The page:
Davis, Donald. “Don’t Kill Santa!” Christmas Stories. Atlanta, GA: August House, 2006. 112 pp.
"Based on the American Library Association Notable Recording for Children by the same title, these stories of Christmas at home and at Grandma's house are drawn from the familiar body of original stories the author centers in the imagined village of Sulpher Springs, North Carolina. One of the most vividly drawn locales in modern American literature, Davis's Sulpher Springs is complete in geography and characterization. Who doesn't remember the Christmas sights and sounds and smells of Grandma's? The living room aglow with a tree that touches the ceiling, the clatter of silverware and kitchen pans, the banter of relatives, and especially Grandma's bright face--these memories and more are captured by Davis and told through the eyes of a child" (Worldcat).

Davis, Donald. Father Was a Wise Old Man. Little Rock, AR: August House Audio, 2001. Audio cassette. Includes "The Christmas It Snowed" and "The Year Santa Claus Learned His Lesson."

Davis, Donald. Listening for the Crack of Dawn. Little Rock: August House, 1990. "A master storyteller recalls the Appalachia of the 50's and 60's" (front cover). A former Methodist minister and professional storyteller records his original stories based on his childhood in a small mountain town in North Carolina. Includes "Christmas in Sulpher Springs" 70-89.

Gifford, James, M., Owen B. Nance, and Patricia A. Hall, eds. Appalachian Christmas Stories.  Illus. Jim Marsh. Ashland, KY:  The Jesse Stuart Foundation, 1997. This collection contains short stories, essays and nonfiction memoirs, and poetry. Notable contributors include Jesse Stuart, Loyal Jones, Harry M. Caudill, Jim Wayne Miller, and Marlin W. Blaine. The editors have provided information on each author in "About the Authors."  Simple line drawings top several of the entries in this collection.

Hodges, Mary Bozeman. Plastic Santa, and Other Stories. Tellico Books, 2003. This collection of Christmas stories is set in the Appalachian mountains of Tennessee.

Justus, May. Children of the Great Smoky Mountains. Illus. Robert Henneberger. New York: E. P. Dutton, 1952. 158 pp.
 Sixteen stories about children, many of them characters who appear in other Justus books. Mountain folkways are included in each story, especially folk songs and ballads but also riddles, quilting, holiday traditions, food, and folk beliefs. Click on title for details on "Christmas on Wheels" and "A Christmas Eve Guest." (Notes by Tina L. Hanlon)

Justus, MayHolidays in No-End Hollow. Illus. Vivian Burger. Champaign, IL: Garrard, 1970. 63 pp. 
"Four short stories tell how Thanksgiving, Christmas ["Little Lihu's Christmas Gift"] a housewarming, and a school's birthday are celebrated in Tennessee's Great Smoky Mountains" (Front Cover).  

Justus, MaySmoky Mountain Sampler. Illus. Jean Tamburine. New York: Abingdon, 1962. 127 pp. There are two stories about Glory and Matt from The Other Side of the Mountain and other novels. "Company for Christmas" is about sharing the little they have with unexpected Christmas Eve visitors when a young family gets stranded on the mountain in the year that Matt and Glory have to stay home to help nurse their ailing grandfather. (Notes by Tina L. Hanlon)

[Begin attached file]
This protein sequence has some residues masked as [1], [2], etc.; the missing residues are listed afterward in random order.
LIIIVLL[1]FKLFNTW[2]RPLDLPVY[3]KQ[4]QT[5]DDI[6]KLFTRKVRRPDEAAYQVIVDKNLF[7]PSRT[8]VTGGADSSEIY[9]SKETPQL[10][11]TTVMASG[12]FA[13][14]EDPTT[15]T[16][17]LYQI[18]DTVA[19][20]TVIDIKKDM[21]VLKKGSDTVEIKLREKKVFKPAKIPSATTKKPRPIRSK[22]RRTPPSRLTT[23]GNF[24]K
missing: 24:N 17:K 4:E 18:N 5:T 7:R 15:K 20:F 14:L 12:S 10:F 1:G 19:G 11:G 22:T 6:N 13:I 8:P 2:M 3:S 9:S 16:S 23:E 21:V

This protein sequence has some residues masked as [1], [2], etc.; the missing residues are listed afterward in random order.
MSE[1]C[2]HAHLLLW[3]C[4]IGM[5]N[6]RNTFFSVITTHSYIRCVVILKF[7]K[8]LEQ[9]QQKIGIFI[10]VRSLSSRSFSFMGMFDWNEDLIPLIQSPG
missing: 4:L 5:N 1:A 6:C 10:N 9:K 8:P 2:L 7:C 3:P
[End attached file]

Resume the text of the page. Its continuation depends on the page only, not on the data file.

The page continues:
Lyon, George Ella, ed. A Kentucky Christmas. Univ. Press of Kentucky, 2003. 416 pp. "A celebration of holiday poetry, fiction, essays, recipes, and songs by more than sixty of the Bluegrass state’s finest writers. Gathered here are writings from some of the legendary voices of Kentucky—and the nation—as well as original Christmas stories and poetry from some of the state’s emerging talents" (from description at Univ. Press of KY page on this book, where contributors are listed, review excerpts are given, and cover is shown). See also Shelby, below.

Moose, Ruth, ed. Twelve Christmas Stories by North Carolina Writers: And Twelve Poems, Too. Down Home Press, 1997. 120 pp.  Collection of short stories, poems, essays, and novel excerpts by North Carolina writers and poets, including Lee Smith, Robert Inman, Marianne Gingher, Sue Ellen Bridges, Michael McFee, and Kate Pickens Day.

Mushko, Becky
. The Girl Who Raced Mules & Other Stories. Haverford, PA: Infinity, 2003. Thirteen hilarious stories about life in Appalachia. The last two are about Christmas. "The Best' Un Yet" tells the story of the Mitchum family (outsiders) who move to Weaver's Run, where their teenage son will attend Weaver's Run Combined Elementary-High School. When neighbors visit to welcome Mrs. Mitchum to the neighborhood, they are put on alert when, after being invited to church, Mrs. Mitchum replies, "We don't attend organized religious services." The Christmas program is coming up, expected to be the same as usual; however, the Mitchums have different ideas. The side-splitting ending shows the resolve of Appalachian people when it comes to tradition. "You Ain't Buck-Nekkid and You Got Enough to Eat" reveals the importance of being proud of your own heritage and sharing it with others. Sophie is embarrassed by her Mama's untidy appearance and old ways. She wants to be more like the new kids in town, and she wants her mother to fix herself up. She's devastated when Mama agrees to be a room mother for December. What will Sophie do, and what will the other children think of her! (NOTE: Click on the title to link to Becky Mushko's web site; click on the author's name for additional stories and activities in AppLit.)